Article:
2009 KTM 1190 RC8 vs. 2008 Suzuki GSX-R750 Comparison Test Review

7 Фев 2015 | Author: | Комментарии к записи 2009 KTM 1190 RC8 vs. 2008 Suzuki GSX-R750 Comparison Test Review отключены
KTM 1190 RC8

2009 KTM 1190 RC8 vs. 2008 GSX-R750 – Comparison Test Bookends.

Photography by Chris

If ever there were a that has weathered the test of in a changing two-wheel climate, the Suzuki GSX-R750. When it emerged in the European and Canadian in 1985 (arriving stateside the year), it defined what a superbike should be. Over the this 3/4-liter inline-Four has battle-hardened and refined through updates and wholesale revisions, but one has remained: Suzuki’s commitment to the hypersport philosophy.

While to global Superbike racing over the past decade left this lone 750 Four out in the cold in terms of competition, it remains a superb of well-balanced performance and was voted Superbike in Cycle World ‘s Ten Bikes as recently as 2006. essential formula for success the several years has been to endow its agile-handling 600cc platform with an increased and … to deliver a sizable in horsepower and torque.

The backside of the recently revised Superbike is the KTM RC8, the latest arrival on the scene. Don’t be fooled by the designation on our orange-n-black testbike’s because actual displacement of its V-Twin engine is 1148cc, under the current 1200-cube given to Twins in sanctioned Superbike competition. Surely KTM has to thank for taking a “build it and will come around” with its 1198cc 1098R.

fans can look forward to when KTM plans to mount its own assault in WSB.

As was the case the original GSX-R all those ago, the RC8 was first launched in (last January) and is now finally our shores, with 450 units for the States in 2009. It was well the wait as a few wrinkles have ironed out of KTM’s first in building a pure sportbike. Our was one of 50 early arrivals that KTM America refers to as 2008-and-a-halfs.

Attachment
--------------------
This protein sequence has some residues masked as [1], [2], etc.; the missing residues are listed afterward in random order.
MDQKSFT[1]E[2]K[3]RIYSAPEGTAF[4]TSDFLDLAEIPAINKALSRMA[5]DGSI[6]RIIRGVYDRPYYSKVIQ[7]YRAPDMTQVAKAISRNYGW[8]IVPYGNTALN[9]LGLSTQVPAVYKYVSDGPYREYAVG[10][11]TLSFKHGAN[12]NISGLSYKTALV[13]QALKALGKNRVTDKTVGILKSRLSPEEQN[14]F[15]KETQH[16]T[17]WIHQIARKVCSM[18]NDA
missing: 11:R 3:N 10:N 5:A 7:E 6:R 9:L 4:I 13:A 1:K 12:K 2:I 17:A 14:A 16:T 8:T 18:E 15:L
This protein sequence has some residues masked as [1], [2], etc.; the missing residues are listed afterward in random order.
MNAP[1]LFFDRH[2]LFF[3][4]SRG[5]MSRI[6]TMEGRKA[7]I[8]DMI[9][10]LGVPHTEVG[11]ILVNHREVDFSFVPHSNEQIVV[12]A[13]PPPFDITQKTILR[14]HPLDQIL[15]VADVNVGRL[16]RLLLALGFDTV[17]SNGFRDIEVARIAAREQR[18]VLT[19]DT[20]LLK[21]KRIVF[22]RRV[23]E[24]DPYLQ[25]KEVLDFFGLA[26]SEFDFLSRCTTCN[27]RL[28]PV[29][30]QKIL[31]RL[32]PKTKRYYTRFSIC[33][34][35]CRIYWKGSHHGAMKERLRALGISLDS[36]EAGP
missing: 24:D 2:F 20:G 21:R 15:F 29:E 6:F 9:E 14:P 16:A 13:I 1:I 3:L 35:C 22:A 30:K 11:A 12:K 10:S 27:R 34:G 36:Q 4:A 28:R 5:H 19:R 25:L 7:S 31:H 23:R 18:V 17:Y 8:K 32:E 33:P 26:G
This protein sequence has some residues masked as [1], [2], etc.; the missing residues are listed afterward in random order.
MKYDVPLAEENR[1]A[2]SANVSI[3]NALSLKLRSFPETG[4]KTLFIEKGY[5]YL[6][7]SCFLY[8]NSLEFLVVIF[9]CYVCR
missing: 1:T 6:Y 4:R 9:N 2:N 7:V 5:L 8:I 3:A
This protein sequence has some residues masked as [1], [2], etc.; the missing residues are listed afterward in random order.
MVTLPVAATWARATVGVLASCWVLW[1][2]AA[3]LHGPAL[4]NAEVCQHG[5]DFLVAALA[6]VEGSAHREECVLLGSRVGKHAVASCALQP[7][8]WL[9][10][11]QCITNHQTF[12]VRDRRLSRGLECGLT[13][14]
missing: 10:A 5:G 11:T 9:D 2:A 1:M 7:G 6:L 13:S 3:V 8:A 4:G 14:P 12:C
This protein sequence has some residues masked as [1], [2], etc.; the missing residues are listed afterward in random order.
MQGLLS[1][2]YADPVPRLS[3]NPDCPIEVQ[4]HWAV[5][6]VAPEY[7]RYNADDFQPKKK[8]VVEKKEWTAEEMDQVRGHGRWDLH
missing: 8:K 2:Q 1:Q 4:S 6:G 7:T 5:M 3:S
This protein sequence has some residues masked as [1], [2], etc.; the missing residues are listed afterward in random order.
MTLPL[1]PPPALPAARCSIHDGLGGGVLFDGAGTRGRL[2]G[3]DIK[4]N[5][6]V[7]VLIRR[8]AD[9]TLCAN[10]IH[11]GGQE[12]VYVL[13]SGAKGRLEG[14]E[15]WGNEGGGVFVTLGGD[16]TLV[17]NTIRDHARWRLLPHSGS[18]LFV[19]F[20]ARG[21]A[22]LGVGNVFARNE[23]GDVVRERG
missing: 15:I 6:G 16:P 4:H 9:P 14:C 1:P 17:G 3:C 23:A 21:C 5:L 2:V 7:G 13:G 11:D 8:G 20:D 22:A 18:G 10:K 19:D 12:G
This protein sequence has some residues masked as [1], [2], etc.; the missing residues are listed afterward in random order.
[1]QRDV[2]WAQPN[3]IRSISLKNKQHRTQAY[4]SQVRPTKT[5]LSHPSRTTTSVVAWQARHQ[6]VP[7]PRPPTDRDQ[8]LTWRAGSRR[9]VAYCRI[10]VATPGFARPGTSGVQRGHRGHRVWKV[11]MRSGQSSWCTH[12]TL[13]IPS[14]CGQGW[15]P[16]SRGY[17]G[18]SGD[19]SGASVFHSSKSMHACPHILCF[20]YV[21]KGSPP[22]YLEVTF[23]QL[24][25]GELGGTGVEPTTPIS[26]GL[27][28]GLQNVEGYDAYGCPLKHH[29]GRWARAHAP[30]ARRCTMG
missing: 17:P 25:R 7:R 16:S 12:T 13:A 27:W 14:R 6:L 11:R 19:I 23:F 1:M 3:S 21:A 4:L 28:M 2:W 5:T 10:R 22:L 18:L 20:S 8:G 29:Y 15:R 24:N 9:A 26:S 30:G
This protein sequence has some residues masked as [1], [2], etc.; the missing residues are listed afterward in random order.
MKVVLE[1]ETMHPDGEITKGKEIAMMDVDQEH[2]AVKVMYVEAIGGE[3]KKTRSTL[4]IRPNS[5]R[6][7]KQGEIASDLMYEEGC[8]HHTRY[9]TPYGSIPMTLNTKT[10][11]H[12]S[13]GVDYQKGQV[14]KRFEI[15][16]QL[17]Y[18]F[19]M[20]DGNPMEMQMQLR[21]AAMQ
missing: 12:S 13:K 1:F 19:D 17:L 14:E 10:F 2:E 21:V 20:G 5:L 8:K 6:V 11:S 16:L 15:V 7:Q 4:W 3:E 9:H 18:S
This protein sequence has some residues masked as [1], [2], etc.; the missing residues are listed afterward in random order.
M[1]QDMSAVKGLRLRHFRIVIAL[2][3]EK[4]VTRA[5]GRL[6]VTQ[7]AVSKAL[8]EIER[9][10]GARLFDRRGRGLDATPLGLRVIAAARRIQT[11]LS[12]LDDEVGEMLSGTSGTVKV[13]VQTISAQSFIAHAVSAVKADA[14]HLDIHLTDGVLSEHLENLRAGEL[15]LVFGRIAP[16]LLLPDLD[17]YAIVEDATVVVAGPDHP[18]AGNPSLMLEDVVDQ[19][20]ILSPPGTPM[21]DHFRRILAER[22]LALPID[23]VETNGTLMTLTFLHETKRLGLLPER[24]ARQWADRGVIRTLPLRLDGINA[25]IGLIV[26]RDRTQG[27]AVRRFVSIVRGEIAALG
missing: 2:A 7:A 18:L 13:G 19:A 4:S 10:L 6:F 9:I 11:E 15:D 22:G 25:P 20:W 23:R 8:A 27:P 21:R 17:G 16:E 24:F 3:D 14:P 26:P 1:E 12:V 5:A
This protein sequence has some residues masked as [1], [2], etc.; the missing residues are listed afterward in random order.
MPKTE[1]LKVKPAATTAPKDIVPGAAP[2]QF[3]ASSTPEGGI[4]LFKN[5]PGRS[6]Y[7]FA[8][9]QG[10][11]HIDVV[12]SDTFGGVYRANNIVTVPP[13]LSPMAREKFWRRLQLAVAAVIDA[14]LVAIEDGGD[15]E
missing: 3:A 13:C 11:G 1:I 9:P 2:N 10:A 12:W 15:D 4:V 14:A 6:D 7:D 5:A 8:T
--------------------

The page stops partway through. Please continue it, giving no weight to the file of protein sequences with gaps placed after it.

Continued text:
What this amounts to is while our bike features the and gearbox refinements of a 2009 it wears ’08 bodywork that has three slightly mismatched of orange. If that doesn’t like the level of finish you would expect from a that lists for $19,498, KTM and promises a more consistent hue be applied to its 2009 machines.

But the stopwatch is colorblind and we were to see the outcome when our pair of foes met on the street, track and Before things got rolling, bikes were weighed a dry fuel tank, revealing the RC8 weighs 4 pounds more the 419-pound GSX-R. No surprise as to bike packs the most when strapped onto the CW as the larger-capacity RC8 built a mountainous of torque hovering around foot-pounds across its rev range.

residing some 25 ft.-lb. the Gixxer’s torque curve equally flat and broad. the RC8 holds an 8-peak-horsepower advantage, output through the midrange reveals the full value a big offers as the Katoom pounds out 40 ponies than the silky-smooth at 8000 rpm!

As impressive as the mill’s Schwarzenegger-like strength may be, how it fare when pickin’ on its own size? Overlaying the power of the RC8 and its natural rival—the Ducati a greater appreciation for the linear in which the RC8 builds power. the Italian Twin’s delivery a bit from 4000–6000 rpm, it command above 7500 rpm a strong upper thrust of more horses.

Another comparison of interest is the RC8 against that other engine, the 1125cc Rotax that propels the latest Here, the RC8 maintains a 5 horsepower throughout the bottom half of the rev with the two converging at 6500 rpm and pretty much neck-and-neck to rev limits.

Getting back to the at hand, we spent plenty of commuting on freeways and city aboard the KTM and Suzuki. While has long-distance sport-touring on its résumé, each offer a means for rider ergonomics. Both the ability to alter footpeg we opted for the more-relaxed lower points on both when on public roads.

The clip-on of the KTM can be raised 15mm from standard location, a quick and alteration that also to our liking. In the raised position, do contact the mirror stalks making full-lock U-turns, but a minor concession for overall comfort. While KTM’s subframe is height-adjustable, we left it in its lower (and less position.

All levers and foot on the KTM are adjustable (as are the Suzuki clutch and levers), and the shifter linkage the rider to tweak the amount of and the ratio of movement to suit his or her in resistance and amount of shifter when changing gears.

Associate Editor Blake and I held differing opinions the RC8′s shift quality. concerns stemmed from an occasional false neutral upshifting from second to on the street. I have experienced few that change gears as and smoothly as our RC8 under light-to-moderate

The slightest tug on the clutch lever and toe on the shifter snicked up through the with blissful precision, I, too, experienced the false during a full-boil pass the dragstrip. Buuurrrrring!